Yunnan Jiang Cheng wild raw Pu Er, 1990. Tasting notes
A raw (green) wild Pu Er approx. 300 grams brick. Leaves are all grade 1. It has already nicely and slowly aged. The color is not uniformly black, which shows the aging happened naturally and this is not a cooked puer. It can be enjoyed now or kept for further aging. The leaves are sharp and look still quite alive for their age: this is a sign of their wild strength. (See my pictures below. As before, I show you both sides and close ups. But this time I took the pictures outside to get natural light and show how well pu er connects with nature.)
Dry smell: Beyond the smell of aged, slowly fermented pu er, I was transported to a cloudy mountain in the China of a previous dynasty.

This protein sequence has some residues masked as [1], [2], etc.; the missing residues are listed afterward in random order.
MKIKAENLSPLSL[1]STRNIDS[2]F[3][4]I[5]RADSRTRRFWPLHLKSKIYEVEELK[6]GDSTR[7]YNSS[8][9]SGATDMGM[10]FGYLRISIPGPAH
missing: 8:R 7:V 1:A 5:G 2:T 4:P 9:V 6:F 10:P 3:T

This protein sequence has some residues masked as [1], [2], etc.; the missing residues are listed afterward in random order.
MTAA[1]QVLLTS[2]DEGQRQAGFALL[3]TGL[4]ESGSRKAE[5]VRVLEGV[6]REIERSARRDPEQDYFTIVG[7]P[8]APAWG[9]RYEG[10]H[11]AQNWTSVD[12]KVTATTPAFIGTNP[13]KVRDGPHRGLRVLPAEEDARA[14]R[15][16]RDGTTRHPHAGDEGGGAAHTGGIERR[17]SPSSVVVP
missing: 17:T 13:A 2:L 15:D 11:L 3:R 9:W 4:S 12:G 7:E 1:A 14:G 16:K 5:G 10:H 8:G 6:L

Color: Dark brown with a thin layer of tea oil.
Smell: The brew smells like precious old wood, a library in an old buddhist monastry lost in the high mountains.
Taste: Warm, mellow and long lasting. An invitation to escape.
Advice: 1 gram per 150 cc of water (but some prefer it stronger). Flake with great care (not so difficult on this brick). 8-10 brews.
Remark: This divine tea is best described with poetry. I am not the only one to like it. Teaparker introduced me and a couple of his students to this tea on March 21st, 2004. We all fell in love with it.
I live in Taiwan since 1996 and have been studying tea with Teaparker. He's a worldwide tea expert and author of over 30 tea books. The study of tea isn't just theoretical, but it's also rooted in daily practice. It's a path of continuous improvement. As my brewing technique improves I get access to better teas and better accessories. These things go hand in hand. My blog documents my learning since 2004. And I have set up an online tea boutique with my selection of top quality teas, accessories and tea culture.